“Part of the Italian system thought that if we join the euro, we will be forced to get into shape. That didn’t happen. In fact, paradoxically, the euro is what permitted Berlusconi to stay in power for twenty years. If we had an exchange rate, there would be a run on the lira the moment Berlusconi was elected Prime Minister.”
Italy, Zingales said, was unable to take full advantage of the euro, partly due to its own internal politics and partly due to the structure of the Eurozone itself. “Per capita income today is as low as it was twenty years ago, and there has been no productivity growth for twenty years. The Great Depression was light compared to what we have today. We are much worse than the Great Depression, and this is also true for Greece and many other countries. Saying this is not a disaster is not really compassionate, in my view.”
Stiglitz also called the euro a disaster. “In terms of economics it has been a disaster. All the peripheral countries, half the Eurozone, are in a depression that is greater than the Great Depression. And what is so clear is that these countries are not going to recover quickly.”
Despite their differences, all four panelists agreed that the euro cannot survive without radical changes, such as a banking union and unemployment insurance. However, Zingales and Stiglitz were less than optimistic about the probability of these changes being implemented, in part due to the influence of special interests on European politics, which has led to ineffective or harmful structural reforms in the past. “The euro has exacerbated [Italy’s] problems,” said Zingales. “For one, all the reforms that Europe has pushed have avoided most of Italy’s real problems, like corruption and lack of meritocracy. There was a big emphasis on labor flexibility, but once this reform was done, we have not seen much impact.“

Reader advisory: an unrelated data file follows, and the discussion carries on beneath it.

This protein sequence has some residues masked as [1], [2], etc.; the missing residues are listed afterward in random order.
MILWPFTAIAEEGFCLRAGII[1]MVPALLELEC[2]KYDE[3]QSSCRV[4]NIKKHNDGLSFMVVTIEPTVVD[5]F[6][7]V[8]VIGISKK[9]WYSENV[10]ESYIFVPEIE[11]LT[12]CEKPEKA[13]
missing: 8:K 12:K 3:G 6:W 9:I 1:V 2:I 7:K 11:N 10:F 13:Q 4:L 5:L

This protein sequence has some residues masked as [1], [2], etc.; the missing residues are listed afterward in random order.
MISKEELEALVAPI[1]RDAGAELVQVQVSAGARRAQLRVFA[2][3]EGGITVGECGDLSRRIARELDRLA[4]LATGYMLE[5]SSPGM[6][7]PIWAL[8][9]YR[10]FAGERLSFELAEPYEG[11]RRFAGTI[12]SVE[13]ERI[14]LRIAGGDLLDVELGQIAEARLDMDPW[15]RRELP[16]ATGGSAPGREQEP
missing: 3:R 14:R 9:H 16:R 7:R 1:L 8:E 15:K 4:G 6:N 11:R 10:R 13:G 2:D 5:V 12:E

When discussing the failure of the EU to fix its structural imbalances, Stiglitz pointed to the influence of special interests. “The problems in the structure of the euro were compounded by the policies. Austerity is one example. The structural reforms were not designed to promote economic growth. One of the structural reforms in Greece was a demand that Greece change the definition of fresh milk. The fire’s burning, Greece is going into a deep depression, a
nd the European leaders are discussing should fresh milk be defined as four days old or ten days old. What is this about ten days or four days? It’s about special interests. Politics in Europe is about individual countries’ interests and special interests. Milk from northern Europe wants to be able to ship down to Greece, worsening Greece’s balance of payments, worsening the economy of Greece, and that’s called structural reforms. And that’s the kind of demand that was imposed.”
Zingales, too, struck a note of pessimism regarding the future viability of the current European framework. “We are seventeen years into a marriage that we started out of love, and after seventeen years you start to say, ‘There should be something else other than love.’ This idea we’re going to do things in the long term, in the long term we might not be there. Either we have a push [toward common fiscal policy] now, or we fall apart. I was hoping that the Brexit shock would be a terrible shock, and that afterwards people would realize this is not working. But nothing has changed.”